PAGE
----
Welcome to another awe inspiring edition of the Good e-Reader Week in Review! We give you the essential stories that have transpired in the digital publishing, ebook, and e-reader industry. The big news of the week is the rumor mill surrounding Amazon’s product launch event next week. We will be live on the scene giving you the details and videos of the entire event, so stay tuned.
Amazon Kindle Fire 2 Rumors – There is no doubt from various FCC filings that Amazon intends on launching a second generation Kindle Fire and a new e-reader. The e-reader is appealing because it will have the same type of glowing frame found in the Barnes and Noble Simple Touch with Glowlight. The Kindle Fire 2 is said to have different levels of memory size and one that would be subsidized in cost by serving you adverts. Amazon has laid down the infrastructure to serve advertisements via the screensaver and homescreen. They have many top partners such as Loreal, GM, and many more that pay top dollar to have their brands on people’s devices.
Apple iBooks Gives New Support Options for Digital Publishers – Many companies make you jump through a ton of hoops to reach their customer service department. Trying to reach Google Books about submitting content to them is an exercise in patience. Amazon only has an email feature and most often it never answers questions from smaller publishing companies. Apple has unveiled a new customer support phone line that is available almost at all hours of the day. The representatives are there to answer submission guideline questions and assist in troubleshooting.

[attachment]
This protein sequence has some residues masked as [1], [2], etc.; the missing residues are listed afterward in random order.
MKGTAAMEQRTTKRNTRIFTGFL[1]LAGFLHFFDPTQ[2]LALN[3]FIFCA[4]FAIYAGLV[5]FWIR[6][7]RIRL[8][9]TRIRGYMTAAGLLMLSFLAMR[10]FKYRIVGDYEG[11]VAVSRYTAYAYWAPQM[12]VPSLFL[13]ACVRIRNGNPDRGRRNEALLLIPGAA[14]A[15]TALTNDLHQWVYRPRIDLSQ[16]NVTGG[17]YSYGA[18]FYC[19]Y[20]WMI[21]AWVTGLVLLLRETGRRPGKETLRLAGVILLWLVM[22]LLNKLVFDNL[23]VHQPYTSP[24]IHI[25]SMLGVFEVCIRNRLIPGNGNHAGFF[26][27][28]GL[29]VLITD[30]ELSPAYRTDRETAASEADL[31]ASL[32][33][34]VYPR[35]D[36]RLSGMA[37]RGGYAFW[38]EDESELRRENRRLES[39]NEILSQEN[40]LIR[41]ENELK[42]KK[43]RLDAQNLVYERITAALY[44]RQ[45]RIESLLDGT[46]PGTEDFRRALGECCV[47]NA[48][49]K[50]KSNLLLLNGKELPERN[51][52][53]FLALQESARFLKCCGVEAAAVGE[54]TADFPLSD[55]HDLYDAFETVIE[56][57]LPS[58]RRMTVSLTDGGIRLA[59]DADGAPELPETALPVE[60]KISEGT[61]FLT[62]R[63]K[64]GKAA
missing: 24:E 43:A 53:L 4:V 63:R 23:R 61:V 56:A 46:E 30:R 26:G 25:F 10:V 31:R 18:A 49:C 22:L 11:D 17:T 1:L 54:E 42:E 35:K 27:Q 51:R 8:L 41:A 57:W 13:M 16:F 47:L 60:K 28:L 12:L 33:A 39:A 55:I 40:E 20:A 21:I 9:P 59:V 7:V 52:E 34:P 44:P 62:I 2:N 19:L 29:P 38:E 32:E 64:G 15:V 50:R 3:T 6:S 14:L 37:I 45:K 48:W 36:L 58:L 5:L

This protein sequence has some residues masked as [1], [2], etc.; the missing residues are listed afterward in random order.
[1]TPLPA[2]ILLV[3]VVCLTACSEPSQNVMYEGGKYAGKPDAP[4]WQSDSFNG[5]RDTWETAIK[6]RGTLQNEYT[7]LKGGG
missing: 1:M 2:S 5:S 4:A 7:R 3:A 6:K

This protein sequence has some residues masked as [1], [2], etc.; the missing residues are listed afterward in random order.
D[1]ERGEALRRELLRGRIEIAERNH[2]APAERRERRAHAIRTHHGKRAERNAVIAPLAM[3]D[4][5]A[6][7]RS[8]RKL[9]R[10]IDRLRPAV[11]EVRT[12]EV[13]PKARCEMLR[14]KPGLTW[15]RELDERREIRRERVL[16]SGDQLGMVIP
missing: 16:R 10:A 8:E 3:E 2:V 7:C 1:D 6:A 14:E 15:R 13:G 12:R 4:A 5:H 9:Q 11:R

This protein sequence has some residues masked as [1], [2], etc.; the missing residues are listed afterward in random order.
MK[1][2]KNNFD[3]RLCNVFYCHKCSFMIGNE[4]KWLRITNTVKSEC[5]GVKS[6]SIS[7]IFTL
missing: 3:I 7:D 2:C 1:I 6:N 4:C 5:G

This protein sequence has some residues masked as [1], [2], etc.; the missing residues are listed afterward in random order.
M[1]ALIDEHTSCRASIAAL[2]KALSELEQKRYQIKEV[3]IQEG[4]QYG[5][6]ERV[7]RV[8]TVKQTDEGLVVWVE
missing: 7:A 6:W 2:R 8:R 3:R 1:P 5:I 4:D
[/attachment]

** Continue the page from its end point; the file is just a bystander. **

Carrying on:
Barnes and Noble Continues to Secure UK Partnerships – Over the last week B&N, the USA’s largest bookseller, made severe inroads in its ambitions to make a substantial launch in the United Kingdom. It announced that John Lewis, Argos, Blackwell’s, and Foyles. All of these companies will be selling the entire line of Nook e-Readers in their retail locations and online. You can bet your bottom dollar that Barnes and Noble is not done yet with new partnerships.
HarperCollins Sees Massive Growth on eBooks – Harper Collins announced that 20% of sales currently come from ebook titles, and with the current rate of growth that number should rise within the next year and a half. With ebooks sales increasing by 250% annually, by this time next year publishers could expect to see digital sales reaching nearly 50% of their total revenue.